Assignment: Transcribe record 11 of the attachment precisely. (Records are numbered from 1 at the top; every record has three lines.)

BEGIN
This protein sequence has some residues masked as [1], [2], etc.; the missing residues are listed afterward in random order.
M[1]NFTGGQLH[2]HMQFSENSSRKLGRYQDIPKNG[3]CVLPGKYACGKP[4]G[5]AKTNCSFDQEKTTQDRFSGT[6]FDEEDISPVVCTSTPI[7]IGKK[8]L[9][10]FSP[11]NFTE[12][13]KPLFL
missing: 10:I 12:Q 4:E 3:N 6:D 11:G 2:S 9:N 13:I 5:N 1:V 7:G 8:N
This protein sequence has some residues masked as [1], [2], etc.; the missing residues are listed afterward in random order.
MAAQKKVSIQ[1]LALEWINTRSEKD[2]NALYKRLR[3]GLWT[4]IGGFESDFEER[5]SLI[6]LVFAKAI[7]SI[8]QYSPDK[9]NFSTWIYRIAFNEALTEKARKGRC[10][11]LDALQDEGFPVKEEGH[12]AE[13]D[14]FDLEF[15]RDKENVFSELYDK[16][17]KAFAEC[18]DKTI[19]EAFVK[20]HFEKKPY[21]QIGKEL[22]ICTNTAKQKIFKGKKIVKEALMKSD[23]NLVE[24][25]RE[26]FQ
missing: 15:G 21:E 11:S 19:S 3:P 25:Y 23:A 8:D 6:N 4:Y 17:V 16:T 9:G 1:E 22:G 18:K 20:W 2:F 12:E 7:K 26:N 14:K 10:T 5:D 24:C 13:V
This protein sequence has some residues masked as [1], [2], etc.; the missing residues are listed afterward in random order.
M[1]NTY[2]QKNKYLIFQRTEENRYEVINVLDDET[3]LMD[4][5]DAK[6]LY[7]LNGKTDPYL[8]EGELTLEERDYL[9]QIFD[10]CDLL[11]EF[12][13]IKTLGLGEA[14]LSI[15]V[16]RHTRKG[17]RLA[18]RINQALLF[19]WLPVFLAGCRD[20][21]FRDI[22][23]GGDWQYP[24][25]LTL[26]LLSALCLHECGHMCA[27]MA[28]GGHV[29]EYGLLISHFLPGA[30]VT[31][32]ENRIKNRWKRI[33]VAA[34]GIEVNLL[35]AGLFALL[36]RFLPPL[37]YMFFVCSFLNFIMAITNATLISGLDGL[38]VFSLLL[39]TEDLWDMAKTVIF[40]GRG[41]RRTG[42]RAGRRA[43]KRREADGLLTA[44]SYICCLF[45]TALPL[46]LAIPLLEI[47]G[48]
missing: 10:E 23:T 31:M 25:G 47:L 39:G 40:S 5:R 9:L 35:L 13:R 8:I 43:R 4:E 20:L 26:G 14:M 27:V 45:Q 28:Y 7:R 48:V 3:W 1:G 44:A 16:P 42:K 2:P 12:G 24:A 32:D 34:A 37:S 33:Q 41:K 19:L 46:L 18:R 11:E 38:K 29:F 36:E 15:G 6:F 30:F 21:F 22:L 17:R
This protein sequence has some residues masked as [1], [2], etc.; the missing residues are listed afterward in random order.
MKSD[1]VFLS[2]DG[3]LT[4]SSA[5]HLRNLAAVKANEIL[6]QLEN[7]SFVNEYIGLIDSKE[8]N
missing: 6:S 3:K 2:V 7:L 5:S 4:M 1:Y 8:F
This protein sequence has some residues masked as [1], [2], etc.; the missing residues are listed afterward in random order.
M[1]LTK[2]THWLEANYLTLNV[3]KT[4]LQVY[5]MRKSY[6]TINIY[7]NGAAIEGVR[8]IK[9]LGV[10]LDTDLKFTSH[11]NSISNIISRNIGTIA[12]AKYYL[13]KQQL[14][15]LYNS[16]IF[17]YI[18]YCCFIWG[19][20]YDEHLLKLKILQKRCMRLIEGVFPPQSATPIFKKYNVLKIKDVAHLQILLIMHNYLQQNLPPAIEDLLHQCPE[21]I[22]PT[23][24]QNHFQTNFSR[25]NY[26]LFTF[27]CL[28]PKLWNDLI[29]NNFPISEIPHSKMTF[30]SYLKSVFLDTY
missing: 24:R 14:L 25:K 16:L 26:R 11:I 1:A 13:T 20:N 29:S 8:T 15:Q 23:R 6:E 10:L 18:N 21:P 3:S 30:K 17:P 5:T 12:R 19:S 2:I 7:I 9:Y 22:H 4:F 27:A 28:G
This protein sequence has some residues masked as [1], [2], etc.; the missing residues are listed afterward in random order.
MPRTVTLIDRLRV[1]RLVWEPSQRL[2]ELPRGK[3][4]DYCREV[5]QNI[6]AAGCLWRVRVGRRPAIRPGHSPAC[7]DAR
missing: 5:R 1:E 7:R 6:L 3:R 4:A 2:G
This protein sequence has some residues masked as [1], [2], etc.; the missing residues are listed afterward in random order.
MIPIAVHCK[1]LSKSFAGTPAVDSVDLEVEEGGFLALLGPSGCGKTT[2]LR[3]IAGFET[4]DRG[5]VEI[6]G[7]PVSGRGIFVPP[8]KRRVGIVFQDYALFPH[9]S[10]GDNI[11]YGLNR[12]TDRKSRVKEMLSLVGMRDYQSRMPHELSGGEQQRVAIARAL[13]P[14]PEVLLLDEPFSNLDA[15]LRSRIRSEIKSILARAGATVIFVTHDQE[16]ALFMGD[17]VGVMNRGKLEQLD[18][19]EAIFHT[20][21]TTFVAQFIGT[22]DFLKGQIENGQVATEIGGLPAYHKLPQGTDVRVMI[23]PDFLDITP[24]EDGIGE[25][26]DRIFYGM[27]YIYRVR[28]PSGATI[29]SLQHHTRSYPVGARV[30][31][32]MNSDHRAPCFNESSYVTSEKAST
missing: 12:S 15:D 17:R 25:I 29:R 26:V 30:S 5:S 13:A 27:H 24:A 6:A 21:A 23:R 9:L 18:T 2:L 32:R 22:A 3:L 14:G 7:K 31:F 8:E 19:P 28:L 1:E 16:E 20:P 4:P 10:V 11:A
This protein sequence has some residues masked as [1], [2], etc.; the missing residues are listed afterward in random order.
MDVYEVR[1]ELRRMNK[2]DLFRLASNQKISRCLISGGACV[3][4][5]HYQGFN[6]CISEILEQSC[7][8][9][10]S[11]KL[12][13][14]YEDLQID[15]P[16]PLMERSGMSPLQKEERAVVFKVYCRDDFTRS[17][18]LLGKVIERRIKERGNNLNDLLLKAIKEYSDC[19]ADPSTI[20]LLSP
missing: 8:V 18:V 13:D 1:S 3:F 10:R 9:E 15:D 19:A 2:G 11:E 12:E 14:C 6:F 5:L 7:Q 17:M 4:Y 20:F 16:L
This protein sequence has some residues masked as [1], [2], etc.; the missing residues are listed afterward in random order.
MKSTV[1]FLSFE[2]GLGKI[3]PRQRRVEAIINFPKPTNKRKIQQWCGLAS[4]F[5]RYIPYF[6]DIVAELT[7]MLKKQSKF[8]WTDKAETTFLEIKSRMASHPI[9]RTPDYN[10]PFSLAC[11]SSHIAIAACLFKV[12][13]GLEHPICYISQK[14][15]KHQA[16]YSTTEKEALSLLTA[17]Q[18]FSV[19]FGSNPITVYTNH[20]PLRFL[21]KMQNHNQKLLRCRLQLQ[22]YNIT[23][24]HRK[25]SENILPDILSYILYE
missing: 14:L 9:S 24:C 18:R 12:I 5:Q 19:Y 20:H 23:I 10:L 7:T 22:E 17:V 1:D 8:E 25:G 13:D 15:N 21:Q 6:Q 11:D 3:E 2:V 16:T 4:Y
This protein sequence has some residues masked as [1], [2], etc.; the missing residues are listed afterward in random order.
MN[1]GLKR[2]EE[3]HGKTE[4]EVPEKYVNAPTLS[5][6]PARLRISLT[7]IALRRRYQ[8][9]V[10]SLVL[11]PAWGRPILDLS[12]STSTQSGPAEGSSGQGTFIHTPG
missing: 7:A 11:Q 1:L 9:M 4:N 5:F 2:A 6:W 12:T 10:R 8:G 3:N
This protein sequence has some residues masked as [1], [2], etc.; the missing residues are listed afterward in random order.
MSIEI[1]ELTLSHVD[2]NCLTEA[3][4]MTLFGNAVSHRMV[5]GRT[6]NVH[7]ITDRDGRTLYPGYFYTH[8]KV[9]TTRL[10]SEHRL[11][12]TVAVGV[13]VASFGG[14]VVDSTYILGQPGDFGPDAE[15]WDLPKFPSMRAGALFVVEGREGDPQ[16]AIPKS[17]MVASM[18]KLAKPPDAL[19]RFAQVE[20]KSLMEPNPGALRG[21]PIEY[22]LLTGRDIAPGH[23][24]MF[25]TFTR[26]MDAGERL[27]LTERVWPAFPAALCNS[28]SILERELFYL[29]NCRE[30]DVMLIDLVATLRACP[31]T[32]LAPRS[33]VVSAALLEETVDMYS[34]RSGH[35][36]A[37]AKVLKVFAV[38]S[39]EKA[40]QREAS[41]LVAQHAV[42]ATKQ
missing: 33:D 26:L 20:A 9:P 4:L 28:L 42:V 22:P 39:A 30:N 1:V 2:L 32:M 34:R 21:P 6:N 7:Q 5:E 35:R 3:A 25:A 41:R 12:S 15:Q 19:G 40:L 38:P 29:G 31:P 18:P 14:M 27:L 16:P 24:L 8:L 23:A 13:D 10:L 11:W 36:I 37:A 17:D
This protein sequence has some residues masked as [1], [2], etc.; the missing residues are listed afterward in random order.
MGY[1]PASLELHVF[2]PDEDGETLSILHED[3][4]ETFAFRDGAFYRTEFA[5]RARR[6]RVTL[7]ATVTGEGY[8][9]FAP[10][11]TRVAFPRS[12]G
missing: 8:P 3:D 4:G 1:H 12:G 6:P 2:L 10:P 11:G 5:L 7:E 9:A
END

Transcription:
This protein sequence has some residues masked as [1], [2], etc.; the missing residues are listed afterward in random order.
MSIEI[1]ELTLSHVD[2]NCLTEA[3][4]MTLFGNAVSHRMV[5]GRT[6]NVH[7]ITDRDGRTLYPGYFYTH[8]KV[9]TTRL[10]SEHRL[11][12]TVAVGV[13]VASFGG[14]VVDSTYILGQPGDFGPDAE[15]WDLPKFPSMRAGALFVVEGREGDPQ[16]AIPKS[17]MVASM[18]KLAKPPDAL[19]RFAQVE[20]KSLMEPNPGALRG[21]PIEY[22]LLTGRDIAPGH[23][24]MF[25]TFTR[26]MDAGERL[27]LTERVWPAFPAALCNS[28]SILERELFYL[29]NCRE[30]DVMLIDLVATLRACP[31]T[32]LAPRS[33]VVSAALLEETVDMYS[34]RSGH[35][36]A[37]AKVLKVFAV[38]S[39]EKA[40]QREAS[41]LVAQHAV[42]ATKQ
missing: 33:D 26:L 20:A 9:P 4:L 28:L 42:V 22:P 39:A 30:N 1:V 2:L 32:M 34:R 21:P 6:N 7:Q 5:E 35:R 3:A 25:A 41:R 12:S 15:Q 19:G 40:L 38:P 29:G 31:P 18:P 14:M 27:L 16:P 24:L 8:L 23:A 13:D 10:L 11:W 36:I 37:A 17:D